the earlier large-scale iron smelting operations in the United States.
(We should also mention the Johnstown Jets -- that Eastern Professional
Hockey League team that vied with such groups as the Long Island Ducks and
the Clinton Comets -- sadly, we do not have any mementos of that group on
this CD. But we did enjoy watching the mayhem years ago when we were
at Hamilton College, in Clinton, NY.) With considerable national public interest in the city of Johnstown, there are
many postcards out there. We've actually stopped collecting them because
too many would be required to constitute a comprehensive collection!
Nonetheless, on the CD are some that we do have, as well as some donated
History of the Great Flood in Johnstown, PA, May 31, 1889 by which Ten
Thousand Lives Were Lost, by J. S. Ogilvie (1889). 224 pages. This
is not our favorite Johnstown flood book. Three notable more or less contemporary books about the Johnstown
flood were rushed into print soon after the disaster, of which two appear on this CD-ROM.
This one is a fast read -- and really quite captivating -- and contains all the errors, misstatements, prejudices,
melodrama, and hype that characterized accounts of the flood at the time.
(NOTE: this item is also offered separately as a download. 224
pages, just as it appears on the CD-ROM, in PDF format, download now for
Commencement program for the Class of 1950 of Johnstown High School.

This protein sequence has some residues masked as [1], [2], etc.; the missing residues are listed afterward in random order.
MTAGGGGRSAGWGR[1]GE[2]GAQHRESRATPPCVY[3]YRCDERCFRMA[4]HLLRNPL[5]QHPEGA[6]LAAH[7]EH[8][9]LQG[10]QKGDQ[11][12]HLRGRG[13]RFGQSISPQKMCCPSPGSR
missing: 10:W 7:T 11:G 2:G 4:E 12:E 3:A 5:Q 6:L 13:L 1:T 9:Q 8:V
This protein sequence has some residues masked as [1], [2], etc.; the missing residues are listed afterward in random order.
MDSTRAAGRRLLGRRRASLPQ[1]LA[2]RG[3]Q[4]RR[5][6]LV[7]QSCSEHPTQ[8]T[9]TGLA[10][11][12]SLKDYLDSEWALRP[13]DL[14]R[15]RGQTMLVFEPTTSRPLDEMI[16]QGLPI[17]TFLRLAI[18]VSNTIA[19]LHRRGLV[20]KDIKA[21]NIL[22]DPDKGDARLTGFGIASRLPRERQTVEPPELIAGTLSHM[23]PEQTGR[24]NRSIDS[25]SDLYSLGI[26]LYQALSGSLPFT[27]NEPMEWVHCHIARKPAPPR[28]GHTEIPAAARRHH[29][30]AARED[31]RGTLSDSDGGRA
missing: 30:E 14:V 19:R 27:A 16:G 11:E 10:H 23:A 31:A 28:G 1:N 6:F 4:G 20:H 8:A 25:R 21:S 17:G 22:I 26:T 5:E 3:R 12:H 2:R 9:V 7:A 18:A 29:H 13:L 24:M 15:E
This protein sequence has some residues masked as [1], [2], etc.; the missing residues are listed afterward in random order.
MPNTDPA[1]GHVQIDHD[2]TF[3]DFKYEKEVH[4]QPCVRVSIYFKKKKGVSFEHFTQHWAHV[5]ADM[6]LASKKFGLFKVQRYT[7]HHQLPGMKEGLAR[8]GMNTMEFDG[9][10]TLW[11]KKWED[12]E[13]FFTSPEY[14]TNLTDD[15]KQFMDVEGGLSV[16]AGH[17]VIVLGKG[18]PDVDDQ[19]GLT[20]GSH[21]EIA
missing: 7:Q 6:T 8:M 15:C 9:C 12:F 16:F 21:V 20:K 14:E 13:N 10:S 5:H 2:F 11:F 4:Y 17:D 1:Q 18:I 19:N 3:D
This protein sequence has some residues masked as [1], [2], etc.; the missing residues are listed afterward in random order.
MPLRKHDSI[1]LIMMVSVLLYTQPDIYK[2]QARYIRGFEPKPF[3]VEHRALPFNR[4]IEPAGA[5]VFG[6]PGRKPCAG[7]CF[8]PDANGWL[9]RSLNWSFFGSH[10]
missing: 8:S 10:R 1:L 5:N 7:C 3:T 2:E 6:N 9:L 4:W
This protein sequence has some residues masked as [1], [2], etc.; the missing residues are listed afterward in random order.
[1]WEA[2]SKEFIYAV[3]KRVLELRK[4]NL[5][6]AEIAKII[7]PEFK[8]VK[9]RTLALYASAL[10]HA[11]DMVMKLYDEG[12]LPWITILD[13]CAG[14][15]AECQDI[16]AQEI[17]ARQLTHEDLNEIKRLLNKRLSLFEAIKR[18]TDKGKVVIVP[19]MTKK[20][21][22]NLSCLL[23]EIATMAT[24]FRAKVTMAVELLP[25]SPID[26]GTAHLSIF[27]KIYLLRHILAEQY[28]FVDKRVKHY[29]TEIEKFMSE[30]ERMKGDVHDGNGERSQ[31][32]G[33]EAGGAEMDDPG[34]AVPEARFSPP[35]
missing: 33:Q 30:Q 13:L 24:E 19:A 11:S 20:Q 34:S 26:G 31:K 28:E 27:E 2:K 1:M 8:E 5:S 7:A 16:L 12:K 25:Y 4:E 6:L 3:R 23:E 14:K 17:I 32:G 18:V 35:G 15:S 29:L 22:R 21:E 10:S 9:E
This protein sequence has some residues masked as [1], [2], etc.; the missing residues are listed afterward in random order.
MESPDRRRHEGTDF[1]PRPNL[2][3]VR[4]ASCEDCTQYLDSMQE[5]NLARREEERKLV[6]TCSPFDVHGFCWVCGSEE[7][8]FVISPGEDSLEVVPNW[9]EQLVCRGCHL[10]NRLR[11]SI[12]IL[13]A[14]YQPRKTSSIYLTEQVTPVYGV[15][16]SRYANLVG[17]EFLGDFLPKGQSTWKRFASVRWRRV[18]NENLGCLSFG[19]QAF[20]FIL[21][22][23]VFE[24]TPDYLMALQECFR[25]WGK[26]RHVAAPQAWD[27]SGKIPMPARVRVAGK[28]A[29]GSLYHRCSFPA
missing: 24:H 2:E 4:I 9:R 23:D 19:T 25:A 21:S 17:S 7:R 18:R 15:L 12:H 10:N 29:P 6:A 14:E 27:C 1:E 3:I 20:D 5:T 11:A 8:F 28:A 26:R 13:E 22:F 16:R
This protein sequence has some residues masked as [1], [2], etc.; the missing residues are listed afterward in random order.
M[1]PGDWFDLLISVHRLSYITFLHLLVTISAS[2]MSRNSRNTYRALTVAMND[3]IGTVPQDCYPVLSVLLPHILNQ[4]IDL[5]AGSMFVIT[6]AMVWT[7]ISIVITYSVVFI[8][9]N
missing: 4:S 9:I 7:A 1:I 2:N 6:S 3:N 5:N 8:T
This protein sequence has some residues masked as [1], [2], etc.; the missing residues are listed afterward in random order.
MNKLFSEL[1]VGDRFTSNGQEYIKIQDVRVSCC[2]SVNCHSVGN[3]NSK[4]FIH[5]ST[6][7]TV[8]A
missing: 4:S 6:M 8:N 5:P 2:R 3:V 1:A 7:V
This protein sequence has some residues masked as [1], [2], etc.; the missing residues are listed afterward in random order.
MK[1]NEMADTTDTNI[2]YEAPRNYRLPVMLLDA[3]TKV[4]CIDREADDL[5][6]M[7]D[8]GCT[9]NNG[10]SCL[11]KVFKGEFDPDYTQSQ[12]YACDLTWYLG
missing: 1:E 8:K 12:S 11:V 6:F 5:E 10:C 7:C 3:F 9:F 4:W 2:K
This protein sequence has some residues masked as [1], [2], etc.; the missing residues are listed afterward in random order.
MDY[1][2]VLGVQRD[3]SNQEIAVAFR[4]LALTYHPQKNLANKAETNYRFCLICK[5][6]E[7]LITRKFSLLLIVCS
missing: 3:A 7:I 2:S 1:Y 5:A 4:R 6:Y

This is an interesting study in surnames, even if you know no one who
graduated that year. The iron industry was a microcosm of the American
melting pot, and it still echoed in the names of the 1950 Johnstown High
School graduates. (NOTE: this item will be offered separately as a
Promotion Exercises of Cochran Junior High School, Johnstown, PA, 1929.
Oddly, the surnames in this graduation program 21 years earlier does not
reflect the ethnic diversity that the 1950 program does. One can only
speculate why this would be the case. (NOTE: this item will be
offered separately as a download).
History of the Johnstown Flood by Willis Fletcher Johnson (1889).
459 pages. This book is our favorite of the two contemporaneous "flood
books" on this CD-ROM. First off, it
contains a number of photographs of Johnstown after the flood. It is
considerably more comprehensive in its reporting on the recovery efforts -- and,
interestingly, it identifies many of the donors to the relief effort.
We were surprised to see the extent to which the Wall Street community opened
their wallets in support of this working class disaster. (NOTE:
this item will be offered separately as a download).
"High Fever Follies II" program of the 1958 benefit production of the
Junior Auxiliary of Memorial Hospital, Johnstown. 52 pages. If you
enjoy social history, this program provides a vignette of the social life of
an upper or upper-middle class woman in a small industrial city in 1950s
America. If your roots are in Johnstown, there will be many reminders
here of "the old days". The ads alone -- many of which feature Junior
Auxiliary members (and in some cases family members) as models in the photos
-- are quite remarkable. There are also two pages of photos of
the children and, we suppose, the grandchildren, of the members.
(NOTE: this item will be offered separately as a download).
How can I obtain the Johnstown CD-ROM?
It's available now for $15.00!
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Or, return to